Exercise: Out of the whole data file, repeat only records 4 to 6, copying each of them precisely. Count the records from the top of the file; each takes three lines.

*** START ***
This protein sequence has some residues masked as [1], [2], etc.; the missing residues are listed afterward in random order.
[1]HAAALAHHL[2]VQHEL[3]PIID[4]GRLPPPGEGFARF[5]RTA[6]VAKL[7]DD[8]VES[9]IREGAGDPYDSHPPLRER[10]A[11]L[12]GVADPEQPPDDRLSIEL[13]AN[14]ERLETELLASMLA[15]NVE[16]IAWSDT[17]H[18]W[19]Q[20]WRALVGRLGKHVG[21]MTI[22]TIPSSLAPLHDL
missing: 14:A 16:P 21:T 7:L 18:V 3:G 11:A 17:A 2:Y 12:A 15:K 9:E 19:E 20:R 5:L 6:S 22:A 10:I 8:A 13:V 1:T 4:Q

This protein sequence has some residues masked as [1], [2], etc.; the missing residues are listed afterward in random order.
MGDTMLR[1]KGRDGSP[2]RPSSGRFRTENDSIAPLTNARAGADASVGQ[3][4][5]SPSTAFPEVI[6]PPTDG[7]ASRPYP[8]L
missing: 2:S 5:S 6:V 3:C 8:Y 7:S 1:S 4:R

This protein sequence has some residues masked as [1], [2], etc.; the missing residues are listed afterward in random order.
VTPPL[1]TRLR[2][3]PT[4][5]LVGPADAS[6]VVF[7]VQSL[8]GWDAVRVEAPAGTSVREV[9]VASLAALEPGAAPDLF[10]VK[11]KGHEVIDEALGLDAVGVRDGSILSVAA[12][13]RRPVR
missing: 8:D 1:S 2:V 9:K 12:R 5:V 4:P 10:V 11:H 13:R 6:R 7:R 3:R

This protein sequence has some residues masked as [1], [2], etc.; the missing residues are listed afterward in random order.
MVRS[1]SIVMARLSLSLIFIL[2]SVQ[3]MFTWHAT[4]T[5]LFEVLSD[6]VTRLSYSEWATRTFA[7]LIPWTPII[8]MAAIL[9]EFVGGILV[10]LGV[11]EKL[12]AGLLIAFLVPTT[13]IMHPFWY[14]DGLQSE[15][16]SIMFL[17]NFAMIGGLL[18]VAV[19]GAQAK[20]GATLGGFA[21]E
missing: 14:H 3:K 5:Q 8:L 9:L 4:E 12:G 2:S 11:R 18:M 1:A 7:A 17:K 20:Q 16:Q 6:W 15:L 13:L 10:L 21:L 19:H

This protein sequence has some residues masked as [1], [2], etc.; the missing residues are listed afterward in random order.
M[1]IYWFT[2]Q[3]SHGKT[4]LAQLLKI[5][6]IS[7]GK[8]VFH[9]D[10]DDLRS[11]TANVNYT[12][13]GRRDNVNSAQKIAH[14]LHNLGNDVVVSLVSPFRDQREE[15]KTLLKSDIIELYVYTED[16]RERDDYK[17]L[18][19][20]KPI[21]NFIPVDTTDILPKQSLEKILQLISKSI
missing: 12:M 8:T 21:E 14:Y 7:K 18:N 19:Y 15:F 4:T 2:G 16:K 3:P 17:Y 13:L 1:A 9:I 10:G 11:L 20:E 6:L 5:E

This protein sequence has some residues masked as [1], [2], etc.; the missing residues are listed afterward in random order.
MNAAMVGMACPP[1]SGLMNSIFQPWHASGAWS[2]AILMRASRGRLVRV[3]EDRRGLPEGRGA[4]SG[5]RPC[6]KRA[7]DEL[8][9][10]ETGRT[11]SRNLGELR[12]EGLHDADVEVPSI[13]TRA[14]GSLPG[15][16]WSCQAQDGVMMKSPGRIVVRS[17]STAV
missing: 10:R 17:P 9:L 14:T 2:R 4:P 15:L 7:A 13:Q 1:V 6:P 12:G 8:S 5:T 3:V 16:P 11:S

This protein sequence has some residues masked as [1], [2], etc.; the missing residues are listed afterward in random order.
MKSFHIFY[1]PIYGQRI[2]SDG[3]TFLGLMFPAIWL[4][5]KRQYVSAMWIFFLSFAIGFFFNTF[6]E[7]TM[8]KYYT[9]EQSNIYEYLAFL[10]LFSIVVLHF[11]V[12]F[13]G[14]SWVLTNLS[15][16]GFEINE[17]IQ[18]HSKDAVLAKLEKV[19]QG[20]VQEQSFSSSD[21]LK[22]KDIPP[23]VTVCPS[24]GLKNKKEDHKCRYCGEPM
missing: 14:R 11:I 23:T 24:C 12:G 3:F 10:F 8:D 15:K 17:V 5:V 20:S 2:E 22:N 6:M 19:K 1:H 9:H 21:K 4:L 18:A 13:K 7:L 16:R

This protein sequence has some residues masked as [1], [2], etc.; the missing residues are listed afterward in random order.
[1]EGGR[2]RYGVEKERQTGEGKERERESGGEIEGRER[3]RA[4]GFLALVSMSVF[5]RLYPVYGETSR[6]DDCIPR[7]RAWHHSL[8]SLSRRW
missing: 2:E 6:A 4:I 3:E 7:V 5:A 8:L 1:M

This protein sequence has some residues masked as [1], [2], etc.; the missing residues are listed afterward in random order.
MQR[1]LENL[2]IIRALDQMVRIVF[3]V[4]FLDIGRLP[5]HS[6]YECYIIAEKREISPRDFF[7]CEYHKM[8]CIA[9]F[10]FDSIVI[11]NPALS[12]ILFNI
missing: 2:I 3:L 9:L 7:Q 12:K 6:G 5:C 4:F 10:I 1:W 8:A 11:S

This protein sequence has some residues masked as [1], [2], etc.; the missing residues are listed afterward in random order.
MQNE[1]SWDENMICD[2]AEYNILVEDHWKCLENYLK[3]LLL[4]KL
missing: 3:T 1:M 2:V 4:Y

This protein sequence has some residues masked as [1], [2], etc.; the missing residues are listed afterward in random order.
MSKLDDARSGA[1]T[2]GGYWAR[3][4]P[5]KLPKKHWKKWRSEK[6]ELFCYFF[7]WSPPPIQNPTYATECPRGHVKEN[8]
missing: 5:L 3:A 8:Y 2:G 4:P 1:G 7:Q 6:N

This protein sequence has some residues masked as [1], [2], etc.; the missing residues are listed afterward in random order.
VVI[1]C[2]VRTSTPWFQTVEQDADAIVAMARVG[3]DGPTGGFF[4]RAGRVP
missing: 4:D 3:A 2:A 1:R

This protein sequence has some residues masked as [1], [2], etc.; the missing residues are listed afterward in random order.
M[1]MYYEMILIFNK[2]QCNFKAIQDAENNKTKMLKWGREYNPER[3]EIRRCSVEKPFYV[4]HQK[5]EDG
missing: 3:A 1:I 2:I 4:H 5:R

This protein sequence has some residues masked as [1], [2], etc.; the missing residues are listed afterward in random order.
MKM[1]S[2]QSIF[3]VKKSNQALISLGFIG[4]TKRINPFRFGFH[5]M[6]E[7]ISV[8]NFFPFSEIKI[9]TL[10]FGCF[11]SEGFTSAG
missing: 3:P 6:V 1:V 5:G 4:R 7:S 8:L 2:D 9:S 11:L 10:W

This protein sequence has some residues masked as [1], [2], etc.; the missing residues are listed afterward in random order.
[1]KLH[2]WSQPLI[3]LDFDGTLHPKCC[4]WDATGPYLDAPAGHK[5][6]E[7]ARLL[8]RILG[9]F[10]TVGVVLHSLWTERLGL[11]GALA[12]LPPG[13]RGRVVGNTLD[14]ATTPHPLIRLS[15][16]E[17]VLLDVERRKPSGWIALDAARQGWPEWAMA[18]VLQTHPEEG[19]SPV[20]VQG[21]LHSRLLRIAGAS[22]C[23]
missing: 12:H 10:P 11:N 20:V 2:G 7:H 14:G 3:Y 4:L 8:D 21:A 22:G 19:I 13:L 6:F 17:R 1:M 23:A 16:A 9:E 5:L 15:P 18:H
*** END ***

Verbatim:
This protein sequence has some residues masked as [1], [2], etc.; the missing residues are listed afterward in random order.
MVRS[1]SIVMARLSLSLIFIL[2]SVQ[3]MFTWHAT[4]T[5]LFEVLSD[6]VTRLSYSEWATRTFA[7]LIPWTPII[8]MAAIL[9]EFVGGILV[10]LGV[11]EKL[12]AGLLIAFLVPTT[13]IMHPFWY[14]DGLQSE[15][16]SIMFL[17]NFAMIGGLL[18]VAV[19]GAQAK[20]GATLGGFA[21]E
missing: 14:H 3:K 5:Q 8:L 9:L 4:E 12:G 2:S 11:R 18:M 1:A 7:A 17:K 20:Q 16:Q 6:W 15:L 13:L 10:L 21:L 19:H

This protein sequence has some residues masked as [1], [2], etc.; the missing residues are listed afterward in random order.
M[1]IYWFT[2]Q[3]SHGKT[4]LAQLLKI[5][6]IS[7]GK[8]VFH[9]D[10]DDLRS[11]TANVNYT[12][13]GRRDNVNSAQKIAH[14]LHNLGNDVVVSLVSPFRDQREE[15]KTLLKSDIIELYVYTED[16]RERDDYK[17]L[18][19][20]KPI[21]NFIPVDTTDILPKQSLEKILQLISKSI
missing: 12:M 8:T 21:E 14:Y 7:K 18:N 19:Y 15:F 4:T 2:G 16:K 3:P 17:Y 13:L 1:A 9:I 10:G 11:L 20:E 6:L 5:E

This protein sequence has some residues masked as [1], [2], etc.; the missing residues are listed afterward in random order.
MNAAMVGMACPP[1]SGLMNSIFQPWHASGAWS[2]AILMRASRGRLVRV[3]EDRRGLPEGRGA[4]SG[5]RPC[6]KRA[7]DEL[8][9][10]ETGRT[11]SRNLGELR[12]EGLHDADVEVPSI[13]TRA[14]GSLPG[15][16]WSCQAQDGVMMKSPGRIVVRS[17]STAV
missing: 10:R 17:P 9:L 14:T 2:R 4:P 15:L 7:A 13:Q 1:V 6:P 12:G 8:S 5:T 3:V 16:P 11:S